Wednesday, February 06, 2013

Movie Review: Young Adult

Young Adult stars Charlize Theron as a deranged teen fiction novelist who returns to her hometown in northern Minnesota, fixated on stealing her high school boyfriend Buddy, away from his new baby and happy marriage. Although Theron is famously glamorous, with mile-long legs, luminous skin and a Christian Dior contract, her character Mavis is a bum. She parades around town in a saggy Hello Kitty t-shirt and grungy sweatpants, stringy hair pulled into a ponytail. Upon waking face down in the clothes she wore the day before, she guzzles Diet Coke straight from the bottle like a thirsty horse. Mavis has a drinking problem that is veering into serious alcoholism and compulsively pulls out her hair while watching television. The young adult series she's been ghost writing has come to the end of it's faddish popularity and she's trying to figure out what to do next.

Diablo Cody wrote this film, and her stamp is everywhere. The dark, mentally disturbed, but gorgeous anti-hero feels perfectly in line with her other work. She and director Jason Reitman make a great team, because this film has his touches of modern day American realism. The strip malls and cheezy chain restaurants aren't glossed over, because they are part of the story being told. This is the same world you and I live in, with people we might actually know. 

As Mavis tries to put her ham-fisted plan into action, she runs into someone else she and Buddy went to high school with. Matt (the brilliantly cast Patton Oswalt) is still the dork he was in high school, now an accountant at a local bar, busy perfecting an elaborate whiskey distillery in his garage and painting Star Wars action figures in his ample spare time. He's trying to forget the physical and emotional scars of an attack that happened their senior year, when a group of jocks jumped him, mangled him and left him for dead because they (wrongly) thought he was gay. Eventually most of the people in town forgot all about it, though the pain is still fresh for him. When Mavis drunkenly reveals her plan to him, he half-heartedly tries to stop her, but they are both lonely and in need of a drinking buddy.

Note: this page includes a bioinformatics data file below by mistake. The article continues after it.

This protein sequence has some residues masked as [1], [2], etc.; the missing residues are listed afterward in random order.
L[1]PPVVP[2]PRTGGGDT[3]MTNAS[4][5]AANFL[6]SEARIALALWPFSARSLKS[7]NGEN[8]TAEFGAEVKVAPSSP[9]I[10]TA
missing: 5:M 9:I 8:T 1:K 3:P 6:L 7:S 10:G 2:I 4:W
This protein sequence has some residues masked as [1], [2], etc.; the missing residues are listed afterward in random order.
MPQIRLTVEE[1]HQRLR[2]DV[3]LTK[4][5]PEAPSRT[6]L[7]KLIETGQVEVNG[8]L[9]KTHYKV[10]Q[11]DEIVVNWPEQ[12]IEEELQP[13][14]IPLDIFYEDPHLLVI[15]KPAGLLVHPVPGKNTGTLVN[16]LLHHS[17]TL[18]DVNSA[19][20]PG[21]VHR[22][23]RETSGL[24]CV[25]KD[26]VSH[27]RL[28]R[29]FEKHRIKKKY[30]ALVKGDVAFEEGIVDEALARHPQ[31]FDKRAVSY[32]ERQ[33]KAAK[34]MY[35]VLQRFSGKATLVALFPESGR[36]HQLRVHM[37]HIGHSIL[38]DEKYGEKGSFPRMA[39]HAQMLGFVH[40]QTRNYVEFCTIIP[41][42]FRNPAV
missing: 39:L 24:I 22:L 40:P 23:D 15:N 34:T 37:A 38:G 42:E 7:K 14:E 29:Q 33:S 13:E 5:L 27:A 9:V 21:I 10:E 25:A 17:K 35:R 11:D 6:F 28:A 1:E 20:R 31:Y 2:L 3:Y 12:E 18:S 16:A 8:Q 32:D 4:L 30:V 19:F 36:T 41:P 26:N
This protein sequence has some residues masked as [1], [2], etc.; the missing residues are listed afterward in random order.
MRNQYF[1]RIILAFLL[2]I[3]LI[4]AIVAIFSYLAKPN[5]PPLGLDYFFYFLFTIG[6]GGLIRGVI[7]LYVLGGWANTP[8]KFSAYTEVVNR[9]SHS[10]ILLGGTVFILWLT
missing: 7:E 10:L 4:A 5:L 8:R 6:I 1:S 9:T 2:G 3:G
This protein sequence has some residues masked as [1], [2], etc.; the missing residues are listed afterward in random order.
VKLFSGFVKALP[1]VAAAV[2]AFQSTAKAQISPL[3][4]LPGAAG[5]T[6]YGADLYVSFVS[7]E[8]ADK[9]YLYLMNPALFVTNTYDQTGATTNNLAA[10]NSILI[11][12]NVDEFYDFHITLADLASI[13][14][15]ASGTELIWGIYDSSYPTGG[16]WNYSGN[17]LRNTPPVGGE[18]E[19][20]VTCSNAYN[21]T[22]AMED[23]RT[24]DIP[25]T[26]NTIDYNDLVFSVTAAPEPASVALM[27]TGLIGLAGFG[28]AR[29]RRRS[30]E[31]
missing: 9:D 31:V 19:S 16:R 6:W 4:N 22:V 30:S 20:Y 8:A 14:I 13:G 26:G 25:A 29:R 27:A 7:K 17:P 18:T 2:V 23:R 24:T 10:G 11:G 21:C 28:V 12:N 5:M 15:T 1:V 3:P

As the story unfolded, there were a few things that got in the way for me. One was Charlize Theron. She's beautiful even in her schlumpy clothes and her celebrity overshadows her considerable acting talent. I would have loved to see this part go to some lesser known actress who could help me sink deeply into the story for the entire film. The part of Buddy seemed forced, perhaps because he had the unhappy task of convincing us that he was uninterested in Charlize Theron. In order for the plot to move forward, Buddy has to show disinterest without registering obvious disgust at her mental illness. This allows her character to continue making her advances toward him, not realizing, or simply ignoring the fact that he doesn't want her. It didn't work well in my opinion- and the climactic confrontation scene felt contrived.  

 But most pressing of all is the problem of a resolution. Though Mavis doesn't get what she wants in the end, she doesn't appear to have learned much either. Perhaps that is the ultimate mark of Reitman's realism. Real life doesn't usually have tidy endings and dramatic, overnight personal transformation either. This dark little film gave me plenty to mull over in the days after watching it. I definitely enjoyed it.

Have you seen it? What did you think? Any suggestions on what to watch next? 

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